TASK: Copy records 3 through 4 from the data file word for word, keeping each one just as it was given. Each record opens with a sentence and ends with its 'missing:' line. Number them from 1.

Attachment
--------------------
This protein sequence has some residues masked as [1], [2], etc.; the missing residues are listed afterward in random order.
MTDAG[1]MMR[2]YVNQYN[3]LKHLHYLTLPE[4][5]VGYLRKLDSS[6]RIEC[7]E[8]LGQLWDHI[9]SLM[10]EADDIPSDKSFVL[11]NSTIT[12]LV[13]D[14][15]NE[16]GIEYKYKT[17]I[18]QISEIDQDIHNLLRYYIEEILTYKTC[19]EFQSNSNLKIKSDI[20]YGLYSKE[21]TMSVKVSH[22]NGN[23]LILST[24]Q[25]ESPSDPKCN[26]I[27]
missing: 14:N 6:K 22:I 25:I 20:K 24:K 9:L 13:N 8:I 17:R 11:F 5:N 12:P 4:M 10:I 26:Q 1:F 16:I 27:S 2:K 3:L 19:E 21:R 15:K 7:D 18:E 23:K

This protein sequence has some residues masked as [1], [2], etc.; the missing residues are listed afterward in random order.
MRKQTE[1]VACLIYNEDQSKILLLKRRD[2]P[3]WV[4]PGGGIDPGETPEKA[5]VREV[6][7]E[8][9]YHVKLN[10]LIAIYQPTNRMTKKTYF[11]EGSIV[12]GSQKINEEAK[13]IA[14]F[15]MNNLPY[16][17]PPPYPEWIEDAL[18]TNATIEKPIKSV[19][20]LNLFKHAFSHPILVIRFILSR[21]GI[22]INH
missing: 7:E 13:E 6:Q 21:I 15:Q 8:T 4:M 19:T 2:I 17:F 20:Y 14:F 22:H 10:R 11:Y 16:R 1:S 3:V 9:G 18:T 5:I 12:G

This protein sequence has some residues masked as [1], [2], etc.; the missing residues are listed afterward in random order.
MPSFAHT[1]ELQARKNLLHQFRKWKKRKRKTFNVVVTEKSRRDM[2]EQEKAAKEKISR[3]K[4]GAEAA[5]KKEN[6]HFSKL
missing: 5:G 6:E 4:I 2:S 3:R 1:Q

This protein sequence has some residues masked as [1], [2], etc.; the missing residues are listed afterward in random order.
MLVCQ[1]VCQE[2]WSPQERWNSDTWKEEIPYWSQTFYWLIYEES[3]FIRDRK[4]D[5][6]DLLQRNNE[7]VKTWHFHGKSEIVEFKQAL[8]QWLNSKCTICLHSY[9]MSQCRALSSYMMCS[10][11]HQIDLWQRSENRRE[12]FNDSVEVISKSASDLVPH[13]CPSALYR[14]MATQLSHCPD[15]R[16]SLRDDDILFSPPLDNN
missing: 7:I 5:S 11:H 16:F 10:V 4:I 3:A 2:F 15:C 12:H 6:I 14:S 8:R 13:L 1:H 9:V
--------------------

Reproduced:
This protein sequence has some residues masked as [1], [2], etc.; the missing residues are listed afterward in random order.
MPSFAHT[1]ELQARKNLLHQFRKWKKRKRKTFNVVVTEKSRRDM[2]EQEKAAKEKISR[3]K[4]GAEAA[5]KKEN[6]HFSKL
missing: 5:G 6:E 4:I 2:S 3:R 1:Q

This protein sequence has some residues masked as [1], [2], etc.; the missing residues are listed afterward in random order.
MLVCQ[1]VCQE[2]WSPQERWNSDTWKEEIPYWSQTFYWLIYEES[3]FIRDRK[4]D[5][6]DLLQRNNE[7]VKTWHFHGKSEIVEFKQAL[8]QWLNSKCTICLHSY[9]MSQCRALSSYMMCS[10][11]HQIDLWQRSENRRE[12]FNDSVEVISKSASDLVPH[13]CPSALYR[14]MATQLSHCPD[15]R[16]SLRDDDILFSPPLDNN
missing: 7:I 5:S 11:H 16:F 10:V 4:I 3:A 2:F 15:C 12:H 6:I 14:S 8:R 13:L 1:H 9:V